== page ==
IT IS A SIMPLE MATTER OF ACCEPTANCE

A while back, I read an open letter to the family of disabled people. It was probably meant to be touching… It thanked the non-disabled family members for being okay with a life where everything is about the disabled person. If you look at it from a parent’s perspective, I get it, there are disabilities and illnesses that demand a lot of time… Time that can therefore not be spent with other members of the family, but apologizing for it, thanking everyone for being okay with it, it made me feel uncomfortable.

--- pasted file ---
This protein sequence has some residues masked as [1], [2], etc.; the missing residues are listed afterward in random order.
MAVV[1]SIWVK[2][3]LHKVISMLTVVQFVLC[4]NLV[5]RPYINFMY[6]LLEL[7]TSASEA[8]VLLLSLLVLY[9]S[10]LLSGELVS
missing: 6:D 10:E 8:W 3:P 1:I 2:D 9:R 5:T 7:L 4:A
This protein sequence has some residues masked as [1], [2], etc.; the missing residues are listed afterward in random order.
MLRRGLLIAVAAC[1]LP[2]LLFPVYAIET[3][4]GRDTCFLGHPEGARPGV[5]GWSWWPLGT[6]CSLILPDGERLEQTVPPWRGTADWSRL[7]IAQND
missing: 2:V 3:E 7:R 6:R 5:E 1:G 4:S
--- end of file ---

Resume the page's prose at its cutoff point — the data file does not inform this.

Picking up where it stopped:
Firstly, not all disabilities have to fall in the category of time consuming disabilities, so if instead of teaching your disabled child to do as much for him/herself as possible, you tried protecting him/her at all cost, you alone are responsible for the consequences of that choice. Secondly, regardless of whether your child’s disability requires full time care or not, it is no one’s fault. The other members of that family did no more ask to be apart of a family with a disabled person than the disabled person asked to be that way. No one should feel like they need to be thanked for their saintly sacrifices and no one should be made to feel like they need to apologize for being different. It is simply a terrible thing that happened and just like the disabled person must deal with his/her disability, so must the family members of that person deal with having a disabled person in the family. Disabilities after all, don’t just happen to the disabled person, but it affects everyone. If you think that it’s unfair that you have to help your disabled sibling, perhaps you should also remember that it’s equally unfair that your sibling needs that help in the first place. “Life sucks for everyone… get over it.”